Princeton Is Top of the College Heap, According to Forbes

The list values metrics like alumni prominence and professor evaluations and penalizes schools for high student debt loads and default rates.

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Nassau Hall, the oldest building on Princeton's campus. Forbes ranked the Ivy League the number one college in the nation

The New Jersey Ivy League school is first in its class, according to Forbes’ criteria for top colleges. In its annual list, Forbes rated national universities based on five categories: post-graduate success, student satisfaction, debt, four-year graduation rate and competitive awards like Fulbright scholarships and Ph.D candidacies.

Such methodology produced results unlike those usually seen in those by U.S. News & World Report, which includes data on undergraduate reputation and student selectivity.

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The rankings, which were calculated by the Center for College Affordability and Productivity, “focus on the things that matter the most to students: quality of teaching, great career prospects, high graduation rates and low-levels of debt,” Forbes’ Michael Noer stated in an accompanying article. “They do not attempt to assess a school’s reputation, nor are they a measure of academic selectivity and we pointedly ignore any metrics that would encourage schools to engage in wasteful spending.”

Unlike other lists, Forbes combines both research universities and liberal arts colleges onto the same chart. This, coupled with their unique methodology (but really, what survey doesn’t have a novel system?) created some eyebrow-raising results.

What were some of the surprises? The top 10 was not dramatic; it included traditionally strong institutions like Stanford (3), Yale (5) and Williams College (2). But Pomona College, a small and competitive California liberal arts school, came in at number 9, relegating Ivys like Brown and the University of Pennsylvania to low-sounding rankings in the teens.

Outside of that top tier live some more unexpected pairs of schools and numbers. These include Washington and Lee (15) Cornell (51), under-the-radar Hillsdale College (82).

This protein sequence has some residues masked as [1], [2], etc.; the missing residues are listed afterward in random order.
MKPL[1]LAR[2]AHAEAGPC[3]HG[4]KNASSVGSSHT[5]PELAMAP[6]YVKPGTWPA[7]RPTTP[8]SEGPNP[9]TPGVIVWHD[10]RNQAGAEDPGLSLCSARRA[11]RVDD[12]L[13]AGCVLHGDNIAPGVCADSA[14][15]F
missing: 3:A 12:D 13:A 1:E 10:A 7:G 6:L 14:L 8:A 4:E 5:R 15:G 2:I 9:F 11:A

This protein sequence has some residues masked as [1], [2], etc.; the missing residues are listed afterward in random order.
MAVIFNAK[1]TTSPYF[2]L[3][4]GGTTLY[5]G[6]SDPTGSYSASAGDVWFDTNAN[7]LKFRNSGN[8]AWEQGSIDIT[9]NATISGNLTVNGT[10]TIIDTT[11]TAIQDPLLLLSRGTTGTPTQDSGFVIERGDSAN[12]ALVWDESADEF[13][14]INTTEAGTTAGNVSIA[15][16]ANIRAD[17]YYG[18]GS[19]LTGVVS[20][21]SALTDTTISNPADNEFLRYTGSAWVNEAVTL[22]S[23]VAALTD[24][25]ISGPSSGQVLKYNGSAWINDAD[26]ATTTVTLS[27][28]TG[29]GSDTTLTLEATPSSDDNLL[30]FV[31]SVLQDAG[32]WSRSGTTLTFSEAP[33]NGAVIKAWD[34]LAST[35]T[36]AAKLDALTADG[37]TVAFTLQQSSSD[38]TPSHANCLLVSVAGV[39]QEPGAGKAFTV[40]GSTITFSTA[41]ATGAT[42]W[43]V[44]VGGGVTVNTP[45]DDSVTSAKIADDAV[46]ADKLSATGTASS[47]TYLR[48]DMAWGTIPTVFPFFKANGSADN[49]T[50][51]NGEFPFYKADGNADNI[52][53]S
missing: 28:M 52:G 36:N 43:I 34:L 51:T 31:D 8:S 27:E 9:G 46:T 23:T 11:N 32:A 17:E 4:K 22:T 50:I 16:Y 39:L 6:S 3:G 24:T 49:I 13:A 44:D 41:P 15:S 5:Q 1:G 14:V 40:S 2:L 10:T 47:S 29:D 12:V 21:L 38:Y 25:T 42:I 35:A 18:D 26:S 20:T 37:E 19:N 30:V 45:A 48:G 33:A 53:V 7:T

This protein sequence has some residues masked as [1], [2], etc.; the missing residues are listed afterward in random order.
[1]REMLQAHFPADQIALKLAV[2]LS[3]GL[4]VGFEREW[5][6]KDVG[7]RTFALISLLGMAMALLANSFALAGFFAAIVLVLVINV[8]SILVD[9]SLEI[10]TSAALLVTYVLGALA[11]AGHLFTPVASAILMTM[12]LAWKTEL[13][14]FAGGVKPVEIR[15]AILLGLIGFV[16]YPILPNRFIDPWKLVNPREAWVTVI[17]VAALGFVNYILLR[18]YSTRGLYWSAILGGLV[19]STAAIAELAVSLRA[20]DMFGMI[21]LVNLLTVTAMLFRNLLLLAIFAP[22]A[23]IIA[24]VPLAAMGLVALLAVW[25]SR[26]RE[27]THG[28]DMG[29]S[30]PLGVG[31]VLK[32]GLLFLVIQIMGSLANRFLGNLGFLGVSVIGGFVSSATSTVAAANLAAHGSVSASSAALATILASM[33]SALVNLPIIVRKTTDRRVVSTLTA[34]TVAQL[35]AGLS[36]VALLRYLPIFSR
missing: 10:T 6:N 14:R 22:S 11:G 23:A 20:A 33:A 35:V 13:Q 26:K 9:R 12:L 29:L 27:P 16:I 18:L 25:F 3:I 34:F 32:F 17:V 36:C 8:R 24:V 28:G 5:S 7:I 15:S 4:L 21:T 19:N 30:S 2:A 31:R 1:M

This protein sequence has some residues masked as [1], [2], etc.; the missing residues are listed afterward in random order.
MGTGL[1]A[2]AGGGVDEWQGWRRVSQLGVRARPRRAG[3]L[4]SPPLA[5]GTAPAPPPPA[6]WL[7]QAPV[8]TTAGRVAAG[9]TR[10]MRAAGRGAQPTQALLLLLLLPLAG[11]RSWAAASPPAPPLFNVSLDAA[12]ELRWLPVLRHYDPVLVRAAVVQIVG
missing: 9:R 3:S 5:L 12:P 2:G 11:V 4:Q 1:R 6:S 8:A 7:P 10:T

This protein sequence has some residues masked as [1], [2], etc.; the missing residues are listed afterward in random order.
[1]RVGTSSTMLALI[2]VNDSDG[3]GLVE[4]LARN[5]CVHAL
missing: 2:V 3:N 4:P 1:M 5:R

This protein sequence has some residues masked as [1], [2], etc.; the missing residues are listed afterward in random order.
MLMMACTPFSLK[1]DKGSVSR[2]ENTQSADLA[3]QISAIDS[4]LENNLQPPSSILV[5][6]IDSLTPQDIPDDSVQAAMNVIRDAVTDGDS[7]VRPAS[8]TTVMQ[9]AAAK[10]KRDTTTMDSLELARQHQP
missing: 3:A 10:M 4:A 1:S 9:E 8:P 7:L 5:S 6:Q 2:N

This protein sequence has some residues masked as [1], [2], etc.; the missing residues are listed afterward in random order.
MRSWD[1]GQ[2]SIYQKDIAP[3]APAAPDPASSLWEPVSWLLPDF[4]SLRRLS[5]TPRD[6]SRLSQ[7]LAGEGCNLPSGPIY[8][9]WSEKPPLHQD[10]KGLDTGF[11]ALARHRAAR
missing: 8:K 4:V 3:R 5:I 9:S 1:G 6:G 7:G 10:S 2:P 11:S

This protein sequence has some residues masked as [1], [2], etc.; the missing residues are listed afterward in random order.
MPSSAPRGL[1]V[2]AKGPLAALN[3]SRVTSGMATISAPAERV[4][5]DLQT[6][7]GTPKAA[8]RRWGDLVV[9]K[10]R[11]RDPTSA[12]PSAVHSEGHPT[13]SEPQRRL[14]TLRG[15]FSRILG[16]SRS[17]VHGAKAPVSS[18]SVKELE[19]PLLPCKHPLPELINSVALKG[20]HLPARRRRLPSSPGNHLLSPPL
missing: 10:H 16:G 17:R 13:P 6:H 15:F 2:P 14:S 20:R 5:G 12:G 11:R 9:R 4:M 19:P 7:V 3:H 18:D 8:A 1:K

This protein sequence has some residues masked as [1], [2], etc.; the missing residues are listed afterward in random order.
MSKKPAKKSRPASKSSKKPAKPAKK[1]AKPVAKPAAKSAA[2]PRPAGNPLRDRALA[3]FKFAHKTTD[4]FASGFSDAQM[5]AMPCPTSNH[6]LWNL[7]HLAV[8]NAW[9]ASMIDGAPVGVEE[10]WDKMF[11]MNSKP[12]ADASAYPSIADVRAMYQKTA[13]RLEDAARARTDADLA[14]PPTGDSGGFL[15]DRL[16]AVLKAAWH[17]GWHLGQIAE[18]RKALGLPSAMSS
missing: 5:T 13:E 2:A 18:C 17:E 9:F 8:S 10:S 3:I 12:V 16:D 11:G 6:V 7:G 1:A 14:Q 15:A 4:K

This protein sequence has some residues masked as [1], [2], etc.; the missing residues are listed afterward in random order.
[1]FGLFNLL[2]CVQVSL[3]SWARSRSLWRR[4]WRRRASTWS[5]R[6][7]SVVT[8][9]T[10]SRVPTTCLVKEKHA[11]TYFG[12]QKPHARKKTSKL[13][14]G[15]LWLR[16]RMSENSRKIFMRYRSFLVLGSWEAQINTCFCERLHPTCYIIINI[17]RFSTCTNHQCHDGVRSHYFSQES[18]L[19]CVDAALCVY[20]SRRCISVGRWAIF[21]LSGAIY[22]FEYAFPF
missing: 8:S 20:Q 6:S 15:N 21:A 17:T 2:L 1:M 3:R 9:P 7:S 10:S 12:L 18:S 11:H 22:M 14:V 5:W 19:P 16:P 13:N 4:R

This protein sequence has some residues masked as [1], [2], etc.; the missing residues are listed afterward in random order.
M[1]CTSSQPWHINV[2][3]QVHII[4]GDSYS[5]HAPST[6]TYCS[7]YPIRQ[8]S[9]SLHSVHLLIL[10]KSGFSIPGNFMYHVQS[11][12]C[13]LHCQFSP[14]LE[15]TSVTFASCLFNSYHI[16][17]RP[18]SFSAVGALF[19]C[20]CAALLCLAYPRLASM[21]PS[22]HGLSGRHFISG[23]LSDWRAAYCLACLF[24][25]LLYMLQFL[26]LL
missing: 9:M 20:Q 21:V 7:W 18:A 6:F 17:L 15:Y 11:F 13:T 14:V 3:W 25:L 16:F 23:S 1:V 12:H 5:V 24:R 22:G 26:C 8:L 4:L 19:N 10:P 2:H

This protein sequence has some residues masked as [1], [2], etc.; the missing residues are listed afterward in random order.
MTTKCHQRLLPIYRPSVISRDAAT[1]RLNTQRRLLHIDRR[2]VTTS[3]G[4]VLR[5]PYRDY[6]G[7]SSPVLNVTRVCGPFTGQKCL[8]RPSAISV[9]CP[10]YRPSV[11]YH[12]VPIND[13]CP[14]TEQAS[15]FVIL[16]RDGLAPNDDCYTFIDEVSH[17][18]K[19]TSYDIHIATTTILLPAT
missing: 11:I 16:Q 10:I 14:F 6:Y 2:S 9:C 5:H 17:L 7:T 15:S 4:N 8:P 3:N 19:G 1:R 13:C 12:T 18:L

The rankings’ intermittent curveballs affected some more than others. Haverford College called out Forbes for its results after the Pennsylvania liberal arts college inexplicably plunged to number 27 after being ranked seventh last year.

The Philadelphia Inquirer reported that the drop was the result of a data entry error. Forbes will not adjust their rankings, which were already published in print, but the magazines did post a correction on its website.

Click here for the full list.

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4 comments
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ArthroNikitis
ArthroNikitis

Ditto Mr. Gibbs' comments.  Also, the profile shows lots of zeros.  If The College Board is your source, they at least show enrollment, cost and academic info.  

George Gibbs
George Gibbs

Thank you sincerely for the mention of Hillsdale College, though I was disappointed that it fell from #60 last year, including #7 in the Midwest and #1 in Michigan. It has come such a long way in such a short time, from a disadvantaged past to meeting the higher-ups on their own terms. I wonder what happened here. I trust Forbes' rankings, so hopefully things improve for Hillsdale next year.

UChicagoBound
UChicagoBound

Your sarcastic demeanor with Pomona is apparent. The school is among the most competitive in the nation and has higher SAT and ACT ranges than the vast majority of the Ivy League. It's not just a "small and competitive" school, it's a small and competitive school that outranks several of the so called "more" prestigious options. Did you know that Pomona has the third highest graduation rate of all the colleges in the nation? Or that it is more selective than Williams by far? Or that it has similar SAT and ACT ranges to Stanford? Or that nearly 35% of the class was ranked 1st or 2nd in their high school? Or that it has the fourth largest endowment per student of any school in the country?

If anything, Pomona is under-ranked on the list. Kudos on your clear misinformation for regarding Williams as a "traditionally strong" institution and Pomona as a "eye-brow raising" surprise. Pomona has always been highly regarded as the west coast's premier liberal arts college. Their position among the top 10 is definitely well deserved.